The recent publication of Timothy Egan’s Short Nights of the Shadow Catcher: The Epic Life and Immortal Photographs of Edward Curtis has caused a boom in requests to see our copy of the original limited edition of Curtis’ landmark 20-volume The North American Indian. Just yesterday we had two independent researchers and a group of ten who all came to see it.
Pictured is one of the resent researchers, Val Priscilla Curtis, a descendent of the photographer, who said she was awed at the experience of seeing it first-hand. It’s an epic work, and an epic story.
The Object: Full sets of the Curtis work are rare; 272 bound sets were sold. Most are held by libraries and museums. When sets do come up at auction they can command a price well in excess of a million dollars. The UO copy, as mentioned in Egan’s book, holds a special rank among extent sets because it is an “association” copy. Just as a Bible owned by Abraham Lincoln would be considered much more valuable than an identical Bible owned by nobody in particular, our set is special because it previously belonged to the Curtis family. We acquired it in 1993, in part by “trading up” a set we had owned for many years.
As you can see, the images in the print folios are quite large–to give you a sense of scale, the term librarians use for volumes of this size is “elephant folio.” They are printed through the photogravure process, on very fine tissue paper adhered to mats. The plates are loose, with individual wrappers, in large portfolios. The quality is excellent, with a high level of detail and rich sepia tones. The twenty volumes of plates are accompanied by volumes of text (think encyclopedia size) that are also illustrated. Although these originals are gorgeous, hauling them out for use causes some wear and tear, no matter how careful we are. We strongly encourage people to use surrogates (check out this Library of Congress site!) instead of asking to see the originals. Because of its rarity, its value, its size and fragility, access to the UO set is limited.*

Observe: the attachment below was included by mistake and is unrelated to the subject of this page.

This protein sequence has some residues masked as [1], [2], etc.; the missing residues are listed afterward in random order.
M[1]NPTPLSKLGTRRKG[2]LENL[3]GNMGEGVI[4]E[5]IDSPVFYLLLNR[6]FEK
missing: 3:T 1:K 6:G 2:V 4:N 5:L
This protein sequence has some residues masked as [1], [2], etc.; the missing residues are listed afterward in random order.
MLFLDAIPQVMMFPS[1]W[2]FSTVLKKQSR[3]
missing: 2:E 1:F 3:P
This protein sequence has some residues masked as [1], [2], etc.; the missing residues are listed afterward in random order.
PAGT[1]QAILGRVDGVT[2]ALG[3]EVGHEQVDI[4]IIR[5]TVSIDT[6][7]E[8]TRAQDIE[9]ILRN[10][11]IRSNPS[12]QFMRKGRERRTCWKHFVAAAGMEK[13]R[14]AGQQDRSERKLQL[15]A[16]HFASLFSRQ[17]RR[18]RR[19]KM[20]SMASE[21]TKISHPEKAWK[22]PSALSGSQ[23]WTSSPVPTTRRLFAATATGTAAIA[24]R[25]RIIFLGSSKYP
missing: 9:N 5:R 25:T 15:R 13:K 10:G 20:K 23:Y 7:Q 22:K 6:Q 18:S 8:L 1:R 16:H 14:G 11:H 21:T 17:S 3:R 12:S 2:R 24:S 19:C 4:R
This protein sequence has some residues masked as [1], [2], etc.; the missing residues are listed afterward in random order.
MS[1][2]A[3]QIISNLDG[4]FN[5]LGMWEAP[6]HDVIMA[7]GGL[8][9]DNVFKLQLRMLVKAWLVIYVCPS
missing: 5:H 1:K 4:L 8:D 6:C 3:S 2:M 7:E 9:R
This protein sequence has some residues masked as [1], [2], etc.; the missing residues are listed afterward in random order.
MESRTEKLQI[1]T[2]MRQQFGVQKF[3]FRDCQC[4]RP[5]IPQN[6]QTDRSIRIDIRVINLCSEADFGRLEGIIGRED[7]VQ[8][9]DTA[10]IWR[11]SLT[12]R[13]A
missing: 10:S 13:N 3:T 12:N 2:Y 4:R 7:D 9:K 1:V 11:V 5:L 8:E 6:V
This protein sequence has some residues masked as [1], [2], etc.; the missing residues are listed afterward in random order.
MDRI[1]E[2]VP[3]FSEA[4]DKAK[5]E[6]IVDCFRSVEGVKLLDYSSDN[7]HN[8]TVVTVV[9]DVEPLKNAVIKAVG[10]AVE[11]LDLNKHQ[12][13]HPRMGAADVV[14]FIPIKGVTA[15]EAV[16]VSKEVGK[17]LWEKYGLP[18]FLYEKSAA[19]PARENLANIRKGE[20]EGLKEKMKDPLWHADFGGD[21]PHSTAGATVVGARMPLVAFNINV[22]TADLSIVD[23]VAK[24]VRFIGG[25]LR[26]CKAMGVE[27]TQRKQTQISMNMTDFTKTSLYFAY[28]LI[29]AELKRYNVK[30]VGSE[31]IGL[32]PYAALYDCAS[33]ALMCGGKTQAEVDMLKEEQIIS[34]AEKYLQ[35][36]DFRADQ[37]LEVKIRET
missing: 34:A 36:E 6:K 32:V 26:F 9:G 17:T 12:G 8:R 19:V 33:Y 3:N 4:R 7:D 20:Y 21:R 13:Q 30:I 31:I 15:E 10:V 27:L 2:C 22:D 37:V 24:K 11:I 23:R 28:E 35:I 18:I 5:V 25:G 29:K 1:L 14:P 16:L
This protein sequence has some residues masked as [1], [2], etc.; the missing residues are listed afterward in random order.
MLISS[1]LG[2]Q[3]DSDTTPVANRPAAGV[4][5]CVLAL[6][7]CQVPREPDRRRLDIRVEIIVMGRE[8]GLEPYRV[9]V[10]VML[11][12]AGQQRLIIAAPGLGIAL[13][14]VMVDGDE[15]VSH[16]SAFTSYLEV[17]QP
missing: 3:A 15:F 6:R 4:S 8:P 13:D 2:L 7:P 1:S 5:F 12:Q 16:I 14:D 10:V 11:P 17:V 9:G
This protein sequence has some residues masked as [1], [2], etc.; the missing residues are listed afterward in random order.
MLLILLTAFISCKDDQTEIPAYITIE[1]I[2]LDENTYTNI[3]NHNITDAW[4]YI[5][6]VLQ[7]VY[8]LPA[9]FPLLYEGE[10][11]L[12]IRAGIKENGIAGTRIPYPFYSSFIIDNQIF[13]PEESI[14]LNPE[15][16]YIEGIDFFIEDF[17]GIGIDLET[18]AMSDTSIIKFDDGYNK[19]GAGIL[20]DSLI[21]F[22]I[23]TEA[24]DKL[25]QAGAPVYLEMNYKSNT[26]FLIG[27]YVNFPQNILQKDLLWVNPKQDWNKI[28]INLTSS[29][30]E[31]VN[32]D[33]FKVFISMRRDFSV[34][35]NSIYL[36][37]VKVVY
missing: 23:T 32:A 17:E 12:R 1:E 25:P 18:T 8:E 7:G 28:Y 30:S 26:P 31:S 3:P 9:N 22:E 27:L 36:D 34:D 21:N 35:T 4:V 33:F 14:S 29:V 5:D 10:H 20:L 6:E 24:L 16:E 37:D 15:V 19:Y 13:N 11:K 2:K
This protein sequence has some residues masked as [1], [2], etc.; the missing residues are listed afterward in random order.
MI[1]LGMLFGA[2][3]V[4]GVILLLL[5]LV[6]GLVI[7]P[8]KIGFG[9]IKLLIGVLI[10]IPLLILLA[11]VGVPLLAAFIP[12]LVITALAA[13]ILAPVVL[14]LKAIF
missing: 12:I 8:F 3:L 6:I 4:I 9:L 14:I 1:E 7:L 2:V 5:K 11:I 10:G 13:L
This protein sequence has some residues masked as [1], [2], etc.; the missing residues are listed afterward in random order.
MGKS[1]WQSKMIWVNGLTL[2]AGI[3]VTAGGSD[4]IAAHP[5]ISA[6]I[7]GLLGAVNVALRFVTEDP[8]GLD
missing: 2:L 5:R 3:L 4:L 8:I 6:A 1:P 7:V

The Story: Edward S. Curtis (1868-1952) grew up in Seattle, WA and began photography in 1887, taking his first photo of a Native American in 1895. He photographed on the Harriman expedition to Alaska in 1899 and the following year, went to the Blackfleet in Montana. In 1906, J.P. Morgan agreed to sponsor publication of the North American Indian project, which eventually included 40,000 photographs and 10,000 wax cylinder recordings of speech and music. The project was a massive undertaking that occupied Curtis for the next 24 years and in the course of it, Edward Curtis fell on hard times. He had an acrimonious divorce in 1919 and he destroyed his glass-plate negatives to keep his wife, Clara, from acquiring them through the settlement. (She still got possession of his cameras, remaining negatives and the Seattle studio, and ran it for many years.) He was arrested for failure to pay alimony and had limited or no contact with his four children until the late 1920s. The purchase price of the set was very high, not surprising given the production quality and the massive scale, and sales were limited. Neither Morgan nor Curtis profited, and the photographer eventually transferred copyright to Morgan’s son to raise some much needed cash. In 1935 the Morgan estate sold its remaining holdings from the project to Lauriat’s bookstore in Boston; some 40 years later photographer Karl Kernberger saw the Lauriat holdings, which included photogravures, negatives, and the original printing plates, and brought Edward Curtis’ work to a wide and appreciative audience.